You may or may not know, but in JavaScript all tables (associative arrays) are indexed by strings, and nothing else. So what happens when you go `a[0] = thing`

, isn’t that indexing the table `a` with the number 0? Well, yes and no. The number gets converted to a string, so `a[0]`

is equivalent to `a['0']`

. In fact *all values*, of any type, get converted to a string when used as a table key, but I’m only concerned about numbers here (see ECMA 262 section 11.2.1).

Note that this is only how the language is *specified*, not implemented. Given the importance of arrays in JavaScript, routinely indexed by integers, I would expect that special representations in the implementation would allow efficient indexing by integers.

So with (small) integer keys there are few possible problems. 113 gets converted to ’113′ without ambiguity, so `a[113]`

and `a['113']`

are equivalent. What about other number values, like 1.5 or 98.4 (Aside: when I say “98.4″ what I mean is the double precision floating point number that is closest to 98.4, this will be a little bit different from exactly 98.4 (see my article on printing floating point numbers))? It would be embarrassing if `a[98.4]`

were equivalent to `a['98.400000000000006']`

. It would be even more embarrassing if the equivalence was allowed to vary between implementations. Well, it’s not. The JavaScript programmer has every right to expect the body of the `if`

in this code to be executed:

a={'98.4':true}
if(a[98.4]) { ... }

When converting numbers to strings JavaScript requires that the *parsimonious printing* rule is applied. Roughly speaking, a number gets converted to a decimal string that is closer to the source number than any other (floating point) number, *and* of all such possible decimal strings the shortest one is chosen. The “shortest one” requirement is what gives us ’98.4′ instead of ’98.400000000000006′.

However, there is a problem. Sometimes there is more than one possible shortest string. An obvious example is the smallest positive double precision float: 5e-324 (see the smallest number). This number can be represented in decimal as 3e-324, 4e-324, …, 7e-324. These are representations of the floating point number in the sense that the nearest floating point to each of these decimals is in each case the same floating point number, the smallest positive double precision float. There are other numbers. `nextafter(1, 2)`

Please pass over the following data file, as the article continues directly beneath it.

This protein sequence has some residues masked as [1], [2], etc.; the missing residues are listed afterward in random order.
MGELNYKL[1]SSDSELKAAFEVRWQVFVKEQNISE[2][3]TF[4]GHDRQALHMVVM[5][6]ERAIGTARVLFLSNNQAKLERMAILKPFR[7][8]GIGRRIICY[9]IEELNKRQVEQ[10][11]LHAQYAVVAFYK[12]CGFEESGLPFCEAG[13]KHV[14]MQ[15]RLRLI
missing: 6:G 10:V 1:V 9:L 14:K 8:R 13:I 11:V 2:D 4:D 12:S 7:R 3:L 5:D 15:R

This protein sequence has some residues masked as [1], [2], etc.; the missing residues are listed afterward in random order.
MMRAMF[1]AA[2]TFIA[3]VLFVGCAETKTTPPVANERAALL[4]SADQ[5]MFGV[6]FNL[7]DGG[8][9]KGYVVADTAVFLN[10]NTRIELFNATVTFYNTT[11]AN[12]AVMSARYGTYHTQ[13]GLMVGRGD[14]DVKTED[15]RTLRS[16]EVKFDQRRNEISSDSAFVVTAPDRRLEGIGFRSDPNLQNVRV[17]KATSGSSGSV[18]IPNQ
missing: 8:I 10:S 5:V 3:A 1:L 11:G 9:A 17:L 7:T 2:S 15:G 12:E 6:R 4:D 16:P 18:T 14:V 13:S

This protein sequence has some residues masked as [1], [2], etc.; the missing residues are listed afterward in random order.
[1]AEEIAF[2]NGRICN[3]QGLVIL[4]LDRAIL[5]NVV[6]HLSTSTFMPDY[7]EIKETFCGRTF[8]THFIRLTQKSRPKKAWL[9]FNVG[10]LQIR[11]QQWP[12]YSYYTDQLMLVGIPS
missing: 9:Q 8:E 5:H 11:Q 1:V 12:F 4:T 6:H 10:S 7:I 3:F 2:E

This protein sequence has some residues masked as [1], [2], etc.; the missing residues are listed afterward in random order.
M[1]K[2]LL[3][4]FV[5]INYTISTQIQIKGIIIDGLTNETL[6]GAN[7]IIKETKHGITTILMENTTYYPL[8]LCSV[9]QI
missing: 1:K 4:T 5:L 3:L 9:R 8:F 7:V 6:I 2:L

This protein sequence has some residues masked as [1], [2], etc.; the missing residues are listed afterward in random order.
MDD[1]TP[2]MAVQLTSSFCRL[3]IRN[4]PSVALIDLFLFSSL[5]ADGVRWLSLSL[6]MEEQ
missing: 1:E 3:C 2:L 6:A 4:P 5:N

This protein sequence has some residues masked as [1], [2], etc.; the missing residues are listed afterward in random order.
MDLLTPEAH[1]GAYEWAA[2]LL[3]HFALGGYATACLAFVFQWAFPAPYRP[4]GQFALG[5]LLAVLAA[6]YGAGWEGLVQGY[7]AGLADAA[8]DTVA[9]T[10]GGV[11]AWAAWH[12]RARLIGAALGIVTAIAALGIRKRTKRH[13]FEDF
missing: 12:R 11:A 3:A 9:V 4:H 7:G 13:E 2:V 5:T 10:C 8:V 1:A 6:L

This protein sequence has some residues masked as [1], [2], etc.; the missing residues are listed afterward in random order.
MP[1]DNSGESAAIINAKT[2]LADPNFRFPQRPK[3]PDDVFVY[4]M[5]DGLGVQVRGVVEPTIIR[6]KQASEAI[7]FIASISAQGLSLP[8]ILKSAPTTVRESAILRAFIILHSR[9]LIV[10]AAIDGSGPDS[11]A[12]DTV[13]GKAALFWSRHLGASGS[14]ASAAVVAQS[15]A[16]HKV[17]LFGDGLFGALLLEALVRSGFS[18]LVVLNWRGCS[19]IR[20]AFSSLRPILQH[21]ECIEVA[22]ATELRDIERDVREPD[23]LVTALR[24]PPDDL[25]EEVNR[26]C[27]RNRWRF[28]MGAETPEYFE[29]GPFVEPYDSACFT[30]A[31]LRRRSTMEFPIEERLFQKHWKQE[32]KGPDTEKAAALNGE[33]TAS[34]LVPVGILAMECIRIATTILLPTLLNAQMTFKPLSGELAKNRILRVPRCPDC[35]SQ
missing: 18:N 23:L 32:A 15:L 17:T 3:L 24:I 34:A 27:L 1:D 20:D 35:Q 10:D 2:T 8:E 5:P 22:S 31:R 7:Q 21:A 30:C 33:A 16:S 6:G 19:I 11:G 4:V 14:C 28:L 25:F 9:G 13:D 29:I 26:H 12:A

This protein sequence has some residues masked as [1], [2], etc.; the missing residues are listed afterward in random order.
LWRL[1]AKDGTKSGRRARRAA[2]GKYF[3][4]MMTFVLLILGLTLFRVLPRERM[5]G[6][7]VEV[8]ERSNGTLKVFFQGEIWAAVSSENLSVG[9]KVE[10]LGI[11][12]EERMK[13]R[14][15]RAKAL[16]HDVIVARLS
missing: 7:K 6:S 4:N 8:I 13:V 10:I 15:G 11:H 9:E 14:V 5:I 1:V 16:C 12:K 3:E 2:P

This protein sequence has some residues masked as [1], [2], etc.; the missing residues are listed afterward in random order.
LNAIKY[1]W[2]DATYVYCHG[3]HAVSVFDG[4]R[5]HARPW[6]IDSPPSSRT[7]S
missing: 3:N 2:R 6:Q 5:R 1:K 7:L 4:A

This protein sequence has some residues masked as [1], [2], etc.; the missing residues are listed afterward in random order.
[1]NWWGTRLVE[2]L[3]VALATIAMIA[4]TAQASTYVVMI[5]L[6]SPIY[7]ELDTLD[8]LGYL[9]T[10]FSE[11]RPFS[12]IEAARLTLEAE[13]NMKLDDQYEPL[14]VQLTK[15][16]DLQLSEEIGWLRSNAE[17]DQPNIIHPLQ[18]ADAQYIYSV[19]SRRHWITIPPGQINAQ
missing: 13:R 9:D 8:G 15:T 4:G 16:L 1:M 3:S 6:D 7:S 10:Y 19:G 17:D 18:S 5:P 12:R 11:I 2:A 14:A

is one such number: 1.0000000000000002. This number can equally well be represented by the decimal 1.0000000000000003.

So the problem is that when there is more than one possible shortest decimal string the implementation is free to choose amongst them (so my “no variance between implementations”, above, was a small lie). In principle a JavaScript implementation could make a different choice each time it performed the conversion. So `a[5e-324]`

could index up to 5 different keys in the table `a`. It would of course be insanity for an implementation to do that, but it’s still a loophole in the specification, and it should be closed.

In the 3rd edition of ECMA 262 there’s a note about this at the end of section 9.8.1; the note is “not part of the normative requirements”. The note specifies additional requirements on the choice of the decimal string (namely “nearest”, and, if still ambiguous, “even”) that ensure a unique conversion is performed. So the text that specifies the requirements we need is already written, it should be a simple matter to make this note normative in the next revision, and this should be done.

I thought Java got this right, but on close inspection I see that it also permits the same variation when there is more than one shortest decimal string. In fact, for the smallest positive double precision float 2 decimal digits are required by Java (because a decimal point is required), so permitting many more options for 5e-324. In this case I wouldn’t even like to say whether “4.9E-324″ or “5.0E-324″ should (in the moral sense) be returned. The former has the virtue of being closest to the floating point number, the latter has the virtue of not misleading about available precision.